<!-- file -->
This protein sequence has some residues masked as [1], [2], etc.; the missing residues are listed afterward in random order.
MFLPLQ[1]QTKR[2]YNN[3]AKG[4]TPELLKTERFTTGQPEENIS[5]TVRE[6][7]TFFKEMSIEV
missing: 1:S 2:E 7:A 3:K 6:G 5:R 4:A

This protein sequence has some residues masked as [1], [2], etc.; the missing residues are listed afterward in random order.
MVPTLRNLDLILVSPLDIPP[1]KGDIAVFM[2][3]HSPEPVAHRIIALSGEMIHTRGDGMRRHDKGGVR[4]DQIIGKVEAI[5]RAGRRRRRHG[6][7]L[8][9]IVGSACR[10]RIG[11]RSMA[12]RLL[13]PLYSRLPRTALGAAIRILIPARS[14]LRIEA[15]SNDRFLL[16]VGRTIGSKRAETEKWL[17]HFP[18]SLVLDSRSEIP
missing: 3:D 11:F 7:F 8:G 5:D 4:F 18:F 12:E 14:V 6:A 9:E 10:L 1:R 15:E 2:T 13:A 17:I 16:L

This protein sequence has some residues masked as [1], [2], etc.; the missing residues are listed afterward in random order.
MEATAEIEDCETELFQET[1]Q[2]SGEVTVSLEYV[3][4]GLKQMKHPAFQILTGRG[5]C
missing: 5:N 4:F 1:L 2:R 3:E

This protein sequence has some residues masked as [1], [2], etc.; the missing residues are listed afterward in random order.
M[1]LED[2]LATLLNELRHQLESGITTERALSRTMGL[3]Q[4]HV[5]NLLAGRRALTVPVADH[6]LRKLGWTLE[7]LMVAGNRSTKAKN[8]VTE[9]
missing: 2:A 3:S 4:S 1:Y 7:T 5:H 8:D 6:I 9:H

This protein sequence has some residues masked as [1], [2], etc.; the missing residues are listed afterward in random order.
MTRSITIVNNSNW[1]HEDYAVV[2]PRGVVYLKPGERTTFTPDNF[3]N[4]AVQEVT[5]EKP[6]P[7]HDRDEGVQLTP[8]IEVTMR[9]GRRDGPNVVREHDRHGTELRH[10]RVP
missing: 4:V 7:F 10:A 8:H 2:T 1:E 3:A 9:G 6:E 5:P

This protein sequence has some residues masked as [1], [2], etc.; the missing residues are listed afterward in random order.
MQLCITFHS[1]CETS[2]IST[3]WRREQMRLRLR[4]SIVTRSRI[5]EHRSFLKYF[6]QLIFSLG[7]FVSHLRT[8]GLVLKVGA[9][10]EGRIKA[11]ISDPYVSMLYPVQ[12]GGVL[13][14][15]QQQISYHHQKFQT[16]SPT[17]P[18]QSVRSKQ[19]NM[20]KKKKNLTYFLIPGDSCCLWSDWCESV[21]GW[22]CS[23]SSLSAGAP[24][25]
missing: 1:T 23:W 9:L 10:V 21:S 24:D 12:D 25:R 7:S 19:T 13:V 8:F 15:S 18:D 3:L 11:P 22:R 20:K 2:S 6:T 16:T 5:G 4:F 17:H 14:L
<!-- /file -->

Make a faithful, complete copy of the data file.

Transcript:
This protein sequence has some residues masked as [1], [2], etc.; the missing residues are listed afterward in random order.
MFLPLQ[1]QTKR[2]YNN[3]AKG[4]TPELLKTERFTTGQPEENIS[5]TVRE[6][7]TFFKEMSIEV
missing: 1:S 2:E 7:A 3:K 6:G 5:R 4:A

This protein sequence has some residues masked as [1], [2], etc.; the missing residues are listed afterward in random order.
MVPTLRNLDLILVSPLDIPP[1]KGDIAVFM[2][3]HSPEPVAHRIIALSGEMIHTRGDGMRRHDKGGVR[4]DQIIGKVEAI[5]RAGRRRRRHG[6][7]L[8][9]IVGSACR[10]RIG[11]RSMA[12]RLL[13]PLYSRLPRTALGAAIRILIPARS[14]LRIEA[15]SNDRFLL[16]VGRTIGSKRAETEKWL[17]HFP[18]SLVLDSRSEIP
missing: 3:D 11:F 7:F 8:G 5:D 4:F 18:F 12:E 14:V 6:A 9:E 10:L 1:R 15:E 2:T 13:A 17:I 16:L

This protein sequence has some residues masked as [1], [2], etc.; the missing residues are listed afterward in random order.
MEATAEIEDCETELFQET[1]Q[2]SGEVTVSLEYV[3][4]GLKQMKHPAFQILTGRG[5]C
missing: 5:N 4:F 1:L 2:R 3:E

This protein sequence has some residues masked as [1], [2], etc.; the missing residues are listed afterward in random order.
M[1]LED[2]LATLLNELRHQLESGITTERALSRTMGL[3]Q[4]HV[5]NLLAGRRALTVPVADH[6]LRKLGWTLE[7]LMVAGNRSTKAKN[8]VTE[9]
missing: 2:A 3:S 4:S 1:Y 7:T 5:H 8:D 6:I 9:H

This protein sequence has some residues masked as [1], [2], etc.; the missing residues are listed afterward in random order.
MTRSITIVNNSNW[1]HEDYAVV[2]PRGVVYLKPGERTTFTPDNF[3]N[4]AVQEVT[5]EKP[6]P[7]HDRDEGVQLTP[8]IEVTMR[9]GRRDGPNVVREHDRHGTELRH[10]RVP
missing: 4:V 7:F 10:A 8:H 2:T 1:E 3:A 9:G 6:E 5:P

This protein sequence has some residues masked as [1], [2], etc.; the missing residues are listed afterward in random order.
MQLCITFHS[1]CETS[2]IST[3]WRREQMRLRLR[4]SIVTRSRI[5]EHRSFLKYF[6]QLIFSLG[7]FVSHLRT[8]GLVLKVGA[9][10]EGRIKA[11]ISDPYVSMLYPVQ[12]GGVL[13][14][15]QQQISYHHQKFQT[16]SPT[17]P[18]QSVRSKQ[19]NM[20]KKKKNLTYFLIPGDSCCLWSDWCESV[21]GW[22]CS[23]SSLSAGAP[24][25]
missing: 1:T 23:W 9:L 10:V 21:S 24:D 12:D 25:R 7:S 19:T 13:V 8:F 15:S 18:D 3:L 11:P 22:R 20:K 2:S 6:T 16:T 5:G 4:F 17:H 14:L